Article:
We loved our excursion around the Peloponnese thumb on the eastern board, with our convoy buddies from Follow our Motorhome, although after a lovely month travelling together, a Cretan adventure was awaiting us and a visit from my mummy. So with bitter sweet departures, we left Nafplio and headed towards Piraeus. Now, after two ferries that have taken us from Spain to Greece, you could be forgiven for thinking we’d had enough of these water taxis, although when taking Anek Lines ferries, it is a joy not an endurance. Not only is the boarding effortless, the ferries themselves are great, the staff wonderful and an upgrade to a cabin simple and cost effective. In total we paid €400 for our sailing to Heraklion, which included our Early Booking Discount – booking before 28 February, which is worth having if you can do it early enough. We used the guys from Paleologos for our ferry connections. You can email Aria at email@example.com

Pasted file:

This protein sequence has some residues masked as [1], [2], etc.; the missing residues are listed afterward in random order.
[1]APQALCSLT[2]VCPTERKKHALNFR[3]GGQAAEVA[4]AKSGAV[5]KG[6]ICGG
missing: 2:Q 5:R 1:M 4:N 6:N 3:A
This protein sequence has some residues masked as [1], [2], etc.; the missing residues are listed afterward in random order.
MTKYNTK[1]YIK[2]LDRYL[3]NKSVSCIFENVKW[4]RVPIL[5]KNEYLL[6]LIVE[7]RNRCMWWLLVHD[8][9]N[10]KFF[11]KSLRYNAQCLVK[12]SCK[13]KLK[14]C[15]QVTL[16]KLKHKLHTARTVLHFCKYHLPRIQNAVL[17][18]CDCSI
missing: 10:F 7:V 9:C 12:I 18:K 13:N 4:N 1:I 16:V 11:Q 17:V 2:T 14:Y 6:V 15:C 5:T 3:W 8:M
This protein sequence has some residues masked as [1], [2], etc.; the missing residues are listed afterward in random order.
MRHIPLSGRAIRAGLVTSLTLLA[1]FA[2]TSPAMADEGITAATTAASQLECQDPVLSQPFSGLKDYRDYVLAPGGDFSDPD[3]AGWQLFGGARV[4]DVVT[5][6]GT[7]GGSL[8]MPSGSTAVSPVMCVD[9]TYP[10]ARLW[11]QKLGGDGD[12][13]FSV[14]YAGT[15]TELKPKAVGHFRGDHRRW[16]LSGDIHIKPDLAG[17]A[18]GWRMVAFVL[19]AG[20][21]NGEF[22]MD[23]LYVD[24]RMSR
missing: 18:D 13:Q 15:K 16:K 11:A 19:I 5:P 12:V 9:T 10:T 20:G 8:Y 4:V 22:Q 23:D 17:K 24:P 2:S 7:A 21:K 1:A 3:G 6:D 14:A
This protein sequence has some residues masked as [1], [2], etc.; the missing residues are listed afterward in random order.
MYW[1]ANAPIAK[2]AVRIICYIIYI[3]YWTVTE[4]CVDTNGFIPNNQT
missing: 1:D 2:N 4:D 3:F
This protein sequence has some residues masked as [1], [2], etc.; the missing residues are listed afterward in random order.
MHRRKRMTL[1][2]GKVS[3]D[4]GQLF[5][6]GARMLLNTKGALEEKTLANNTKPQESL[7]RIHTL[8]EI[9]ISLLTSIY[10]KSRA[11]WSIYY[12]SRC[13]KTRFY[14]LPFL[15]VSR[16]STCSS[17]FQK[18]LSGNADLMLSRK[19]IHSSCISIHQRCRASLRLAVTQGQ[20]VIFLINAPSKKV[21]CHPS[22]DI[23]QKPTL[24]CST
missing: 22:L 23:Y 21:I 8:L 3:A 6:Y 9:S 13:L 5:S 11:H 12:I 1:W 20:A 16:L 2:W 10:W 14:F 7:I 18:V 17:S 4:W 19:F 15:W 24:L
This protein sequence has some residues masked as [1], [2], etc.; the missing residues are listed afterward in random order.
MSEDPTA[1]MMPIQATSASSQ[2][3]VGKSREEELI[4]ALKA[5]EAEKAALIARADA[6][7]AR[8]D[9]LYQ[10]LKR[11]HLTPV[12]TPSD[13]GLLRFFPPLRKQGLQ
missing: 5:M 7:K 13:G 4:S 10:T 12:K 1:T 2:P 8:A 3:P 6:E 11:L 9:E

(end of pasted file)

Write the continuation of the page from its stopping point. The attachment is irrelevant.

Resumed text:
There are other ports from which you can reach Crete, such as Gythio in the Peloponnese, although they hadn’t released their timetable by the time I wanted to book. So Piraeus it was, and actually, it was very easy to get to. The port disembarkation points are very well signposted and the Crete ferry is at Gate 3.